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Vodafone Data Principles

24 Nov 2019Public Policy news
3 minute read

By Lisa Felton and Robert MacDougal

At Monday’s High-Level Conference on Data Economy the Finnish Presidency of the Council of the EU will announce a set of common European principles for the data economy, which it hopes will boost the growth of the data economy and the utilisation of artificial intelligence as part of developing the European single market.

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Vodafone supports the objective of the Finnish Presidency data principles to encourage the development of a sustainable, competitive and human-driven data economy. In a report commissioned by Vodafone, Deloitte estimated €1.4 trillion of value could be unlocked with a more progressive approach to sharing of machine-generated non-personal data. Policies designed to enable the voluntary transfer of non-personal machine-generated data between devices and different actors would have a dramatically positive impact on the European economy and society.

At Vodafone, we recognise that we have a fundamental role to play in a digital society.  We are Europe’s largest mobile and broadband provider and we are a market leader in IoT services with 94 million global connections. Vodafone has invested €59.5bn in the last 5 years and has launched 5G in 7 European markets. Vodafone has pioneered innovative Open Ran networks to create a new wave of 2G, 3G, 4G and 5G technology vendors - in addition to the existing market leaders - improving supply chain resilience and connecting more of the world's most rural communities to the internet using standardised, lower cost network equipment. Today we can announce our reaction to the Finnish data principles which set out our recommendations on how to achieve this vision.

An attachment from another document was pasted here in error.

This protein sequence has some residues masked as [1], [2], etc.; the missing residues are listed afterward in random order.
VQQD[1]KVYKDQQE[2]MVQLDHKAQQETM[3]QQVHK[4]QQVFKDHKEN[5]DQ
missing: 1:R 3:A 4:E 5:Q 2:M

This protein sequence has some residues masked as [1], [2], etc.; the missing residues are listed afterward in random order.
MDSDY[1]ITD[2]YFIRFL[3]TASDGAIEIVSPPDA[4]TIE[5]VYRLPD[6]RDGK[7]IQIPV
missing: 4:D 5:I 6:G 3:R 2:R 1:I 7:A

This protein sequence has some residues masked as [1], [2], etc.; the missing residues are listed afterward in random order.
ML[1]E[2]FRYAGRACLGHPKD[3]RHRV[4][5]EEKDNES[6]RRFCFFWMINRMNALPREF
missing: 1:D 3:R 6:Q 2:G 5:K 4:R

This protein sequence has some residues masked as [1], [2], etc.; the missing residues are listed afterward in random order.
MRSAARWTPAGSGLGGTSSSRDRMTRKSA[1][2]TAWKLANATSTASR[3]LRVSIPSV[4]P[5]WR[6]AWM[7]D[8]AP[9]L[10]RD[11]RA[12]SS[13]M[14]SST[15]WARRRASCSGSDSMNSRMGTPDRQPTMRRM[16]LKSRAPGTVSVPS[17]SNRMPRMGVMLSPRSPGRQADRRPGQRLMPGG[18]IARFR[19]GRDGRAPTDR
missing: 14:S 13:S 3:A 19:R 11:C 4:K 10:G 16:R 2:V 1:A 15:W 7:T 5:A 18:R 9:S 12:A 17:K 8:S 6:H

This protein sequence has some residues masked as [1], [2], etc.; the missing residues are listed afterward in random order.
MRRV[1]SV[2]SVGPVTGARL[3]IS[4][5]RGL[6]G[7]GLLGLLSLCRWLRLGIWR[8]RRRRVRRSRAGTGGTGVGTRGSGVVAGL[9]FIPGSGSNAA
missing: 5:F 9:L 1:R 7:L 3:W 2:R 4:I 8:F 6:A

Stimulating the data economy through voluntary data sharing

Europe urgently needs to leverage its strengths in manufacturing, transport, health, energy and finance more effectively in order to thrive in the next wave of digital transformation. It is imperative that the value of data can be realised to contribute to our societies, for example, via smart cities, optimised healthcare, greater efficiency of business and a greener environment. In order to do this, Europe needs to lead the next wave of the digital revolution, in AI, 5G and IoT, all powered by big data. Europe cannot afford to be left behind.

Given the strong interdependency between connecting devices and the data economy, these new opportunities could be unlocked by developing additional targeted IoT policy measures that can facilitate and incentivise voluntary non-personal data sharing This is why Vodafone, in conjunction with a number of industry sectors, has called for the introduction of a new IoT framework for Europe that has an FRND data sharing principle at its core. Such a policy measure can facilitate and incentivise a horizontal approach to voluntary non-personal data sharing, leveraging sector specific best practices such as the extended vehicle and neutral server concepts that are being developed in the automotive sector or the data sharing Code of Conduct that has been pioneered in the agricultural sector.

At the heart of these principles is the conviction that operators investing in tools and technology to collect and analyse data should be able to develop a commercial model for the reuse and aggregation of this data. Sharing and reuse of data should be incentivised through the abovementioned policy initiatives and technical measures that facilitate the porting of data from one provider to another (data interoperability) such as APIs and open data access models.

Vodafone is a critical European infrastructure and service provider, enabling digital businesses to thrive securely and putting Europe at the centre of innovation. We look forward to working with the Finnish Presidency and the incoming European Commission to build on these data principles and to connect Europe for a better future.

View our position paper on data principles submitted to the Finnish Presidency
  • OpenRAN
  • Data
  • Big data
  • Privacy
  • Public Policy

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